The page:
Buñuelos de manzana
In advance of the upcoming Rosh Hashanah holiday, chef and food historian Hélène Jawhara-Piñer has kindly shared her latest culinary ideas from Sephardic cooking. She sent these details from Bordeaux, France, where she is currently based:
As with many people, I prepare Buñuelos de manzana for Rosh Hashana. But where the majority sprinkle icing sugar over them, I use instead honey, according to Sephardi custom, as it is sweeter and even more melting, but moreover because it remains the culinary flavor of Rosh Hashana.
Sufganin, isqaritin, zalābya, isfengand many others sweet dishes made with flour have always aroused discussion concerning the blessings. In his Sefer Abudraham, 14th century Talmudic commentator David Ben Joseph Ben David Abudraham of Seville says that although the Talmudic sources define sufganinand isqaritinas bread, he thinks that, because of their form and ingredients, they should be seen just as general flour foods.
However one defines them, they are no doubt delicious – and I hope you enjoy them!
3 apples cut in slices (0,2 inch)
1 cinnamon stick
8,8 oz Flour
½ tsp kosher salt
2 eggs (separate yolks and whites)
8,33 fl. oz milk
2,1 oz sugar
1/3 cup hot honey
Peel the apples and cut them into slices 0,2 inch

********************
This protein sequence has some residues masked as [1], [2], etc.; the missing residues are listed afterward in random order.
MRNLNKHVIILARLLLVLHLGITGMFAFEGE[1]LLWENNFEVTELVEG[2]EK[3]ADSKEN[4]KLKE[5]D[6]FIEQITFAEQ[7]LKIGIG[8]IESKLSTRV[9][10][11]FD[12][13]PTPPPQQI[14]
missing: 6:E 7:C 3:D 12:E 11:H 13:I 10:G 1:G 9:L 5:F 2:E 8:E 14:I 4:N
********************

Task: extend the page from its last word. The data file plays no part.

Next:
Boil water with cinnamon
Put the apple slices to cook for 5 minutes
Drain them and put them aside.
Mix slowly the flour, salt, 2 egg yolks. Add the milk gradually it keep it from forming lumps. It turns into a thick paste.
Beat the 2egg whites and and them carefully to the first preparation.
Take an apple slice.
Dip it a into the dough and wait until there is no excess.
Fry 3 minutes on each side
Set aside and pour hot honey above the buñuelos
Hélène Jawhara-Piñeris a PhD candidate in History, Medieval History, and the History of Food. She has been award by the Broome & Allen Fellowship from the American Sephardi Federation in 2018, dedicated to recognizing impressive academic accomplishments and service on behalf of the Sephardic community, as well as encouraging continued excellence in the field of Sephardi Studies. As a member of the Research Center CESR in Tours (France), and of the IEHCA (Institute of European History and Cultures of Food), her research interests are the medieval culinary history of Spain through interculturality with a special focus on the Jewish culinary heritage written in Arabic.